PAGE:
Thursday, August 26, 2010

Meta-narratives, evaluation and complexity

A meta-narrative is a story about stories. Some evaluations take this form, especially those using participatory approaches to obtain qualitative data from a diversity of sources. Even more conventional expert-led evaluations have an element of storytelling to them as they attempt to weave information obtained from various sources, often opportunistically, into a coherent and plausible overall picture of what happened, and what might happen in future.


Recently I have come across two examples of evaluations that were very much about creating a story about stories. They raised interesting questions about method: how can it be done well? 


Stories about Culture


The first evaluation was of a multiplicity of small arts projects in developing countries, funded by DOEN, a Dutch funding agency. Claudia Fontes used the Most Significant Change technique to elicit and analyse 95 stories from a sample of different kinds of participants in these projects. The aim was to identify what DOEN’s cultural intervention meant to the primary stakeholders. What particularly interested me was one part of the MSC process, which can be a useful step when faced with a large number of stories. This involved the participants categorising the stories into different groupings, according to their commonalities. It was from each of these groupings that the participants then went on to select, through intensive discussion, what they saw as the most significant changes of all. In one country five categories of stories were identified: Personal Development and Growth, Professional Development, Exposure, Change Of Perception And Attitude Towards Art And Artists, and Validation Of Self-Expression. Later on, at the report writing stage, Claudia looked at the contents of these groupings, especially the MSC stories within each, and produced an interpretation of how these groups of stories linked together. In other words, a meta-narrative.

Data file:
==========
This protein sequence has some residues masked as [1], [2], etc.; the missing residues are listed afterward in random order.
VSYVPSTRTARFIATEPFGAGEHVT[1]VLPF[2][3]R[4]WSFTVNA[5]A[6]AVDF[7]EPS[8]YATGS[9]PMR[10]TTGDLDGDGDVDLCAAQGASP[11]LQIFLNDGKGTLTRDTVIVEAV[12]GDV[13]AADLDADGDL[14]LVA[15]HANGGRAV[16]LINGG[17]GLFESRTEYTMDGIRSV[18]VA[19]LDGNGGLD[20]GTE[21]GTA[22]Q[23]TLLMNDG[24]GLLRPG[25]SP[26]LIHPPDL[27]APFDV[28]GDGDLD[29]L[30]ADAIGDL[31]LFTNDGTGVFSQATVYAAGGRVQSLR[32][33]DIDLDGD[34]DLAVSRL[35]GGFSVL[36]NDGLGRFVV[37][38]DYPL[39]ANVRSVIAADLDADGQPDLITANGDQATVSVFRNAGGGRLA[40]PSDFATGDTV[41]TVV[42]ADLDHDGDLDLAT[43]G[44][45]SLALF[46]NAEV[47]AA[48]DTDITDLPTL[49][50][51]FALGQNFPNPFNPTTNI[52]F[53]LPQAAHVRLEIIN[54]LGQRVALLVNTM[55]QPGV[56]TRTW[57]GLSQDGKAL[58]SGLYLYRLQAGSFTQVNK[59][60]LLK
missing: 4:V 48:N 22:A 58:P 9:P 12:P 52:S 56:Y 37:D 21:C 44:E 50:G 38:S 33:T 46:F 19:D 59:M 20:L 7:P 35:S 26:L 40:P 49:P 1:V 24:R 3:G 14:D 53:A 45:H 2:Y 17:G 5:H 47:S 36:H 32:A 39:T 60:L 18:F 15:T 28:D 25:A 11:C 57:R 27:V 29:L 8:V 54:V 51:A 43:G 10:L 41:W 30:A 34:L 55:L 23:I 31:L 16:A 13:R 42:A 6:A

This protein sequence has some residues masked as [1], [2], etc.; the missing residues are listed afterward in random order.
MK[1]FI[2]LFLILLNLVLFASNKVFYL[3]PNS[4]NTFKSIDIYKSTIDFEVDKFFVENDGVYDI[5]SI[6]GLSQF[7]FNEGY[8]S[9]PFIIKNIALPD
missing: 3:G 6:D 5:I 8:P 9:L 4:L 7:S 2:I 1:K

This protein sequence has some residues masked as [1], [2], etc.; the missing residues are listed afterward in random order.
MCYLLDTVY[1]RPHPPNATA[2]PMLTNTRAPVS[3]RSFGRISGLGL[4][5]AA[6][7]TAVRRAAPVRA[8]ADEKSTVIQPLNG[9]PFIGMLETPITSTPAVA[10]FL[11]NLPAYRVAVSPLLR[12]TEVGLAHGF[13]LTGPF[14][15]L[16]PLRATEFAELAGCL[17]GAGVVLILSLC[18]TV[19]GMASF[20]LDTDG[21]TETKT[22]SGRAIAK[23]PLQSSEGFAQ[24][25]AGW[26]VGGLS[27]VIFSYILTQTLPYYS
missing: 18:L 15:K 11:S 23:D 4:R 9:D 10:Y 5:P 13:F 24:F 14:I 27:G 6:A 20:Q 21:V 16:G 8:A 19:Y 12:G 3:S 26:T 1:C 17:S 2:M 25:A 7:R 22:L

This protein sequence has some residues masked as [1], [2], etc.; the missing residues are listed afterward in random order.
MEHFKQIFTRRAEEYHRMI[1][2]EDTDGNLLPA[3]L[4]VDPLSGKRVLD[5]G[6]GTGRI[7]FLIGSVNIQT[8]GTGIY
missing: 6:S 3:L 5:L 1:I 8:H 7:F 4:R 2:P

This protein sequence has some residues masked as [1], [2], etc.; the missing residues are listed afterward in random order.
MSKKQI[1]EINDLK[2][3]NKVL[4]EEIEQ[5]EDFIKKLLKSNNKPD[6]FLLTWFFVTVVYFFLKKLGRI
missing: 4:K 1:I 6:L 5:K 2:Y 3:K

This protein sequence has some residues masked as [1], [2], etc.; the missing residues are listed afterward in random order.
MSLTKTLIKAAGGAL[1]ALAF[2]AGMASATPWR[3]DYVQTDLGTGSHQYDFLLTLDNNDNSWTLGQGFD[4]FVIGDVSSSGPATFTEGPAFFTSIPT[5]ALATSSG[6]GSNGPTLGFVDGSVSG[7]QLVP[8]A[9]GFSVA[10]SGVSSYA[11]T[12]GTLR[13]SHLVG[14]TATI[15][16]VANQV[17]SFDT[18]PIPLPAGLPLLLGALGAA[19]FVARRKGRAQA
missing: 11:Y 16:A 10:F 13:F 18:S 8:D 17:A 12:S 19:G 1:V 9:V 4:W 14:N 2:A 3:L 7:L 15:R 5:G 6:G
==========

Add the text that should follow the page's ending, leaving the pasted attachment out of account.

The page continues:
“For the primary stakeholders in XXXX these categories of change relate to each other in that the personal and professional development of artists and other professionals who support the artists’ work results in a validation of the self-expression of direct (artists) and indirect (public in general) users. This process of affirmation and recovery of ownership of self-expression contributes in turn to a change in society’s perception of art and artists with the potential to make the whole cycle of change sustainable for the sector. Strategies of exposure have a key role in contributing across these changes, and towards the profiling of the sector in general” (italics added) 

In commenting on the report I suggested that in future it might be possible and useful to take a participatory approach to the same task of producing a meta-narrative. Faced with the five groupings (and knowledge of their contents) each participant could be asked to identify expected causal connections between the different groupings, and give some explanation of these views. This can be done through a simple card sorting exercise. The results from multiple participants can then be aggregated, and the result will take the form of a network of relationships between groupings, some being stronger than others (stronger in the sense of more participants’ highlighting a particular causal linkage). This emergent structure can then be visualized using network software. Once visualised in this manner, the structure could be the subject of discussion, and perhaps some revisions.  One important virtue of this kind of process is that it will not necessarily produce a single dominant narrative. Minority and majority views will be discernable. And using network visualization software, the potential complexity would be manageable. Network views can be filtered on multiple variables, such as strength of the causal linkages.


Stories about Conflict


The second evaluation was done by Lundy and McGovern, of Community –based approaches to Post-Conflict “Truth telling” in Northern Ireland” I was sent this and other related papers by Ken Bush, who is exploring methods for evaluating story-telling as a peace building methodology. His draft conceptual framework notes that a “survey of the literature highlighted the lack of an agreed and effective evaluation tool for story-telling in peace-building despite the near universality of the practice and the huge monetary investment by the EU and others in story-telling projects.”

Lundy and McGovern’s paper is a good read, because it explores the many important complications of storytelling in a conflicted society. Not only important issues like appropriate sampling of story tellers, but how the story telling project intentions were framed, and the how the results were presented. The primary product of the project was a publication called “Ardoyne: The Untold Truth”, containing testimonies based on 300 interviews.  The purpose of Lundy and McGovern’s assessment of the project was “to assess the impacts and benefits of community based “truth telling”. This was done by interviewing 50 people from five different stakeholder groups. The results were then written up in their paper.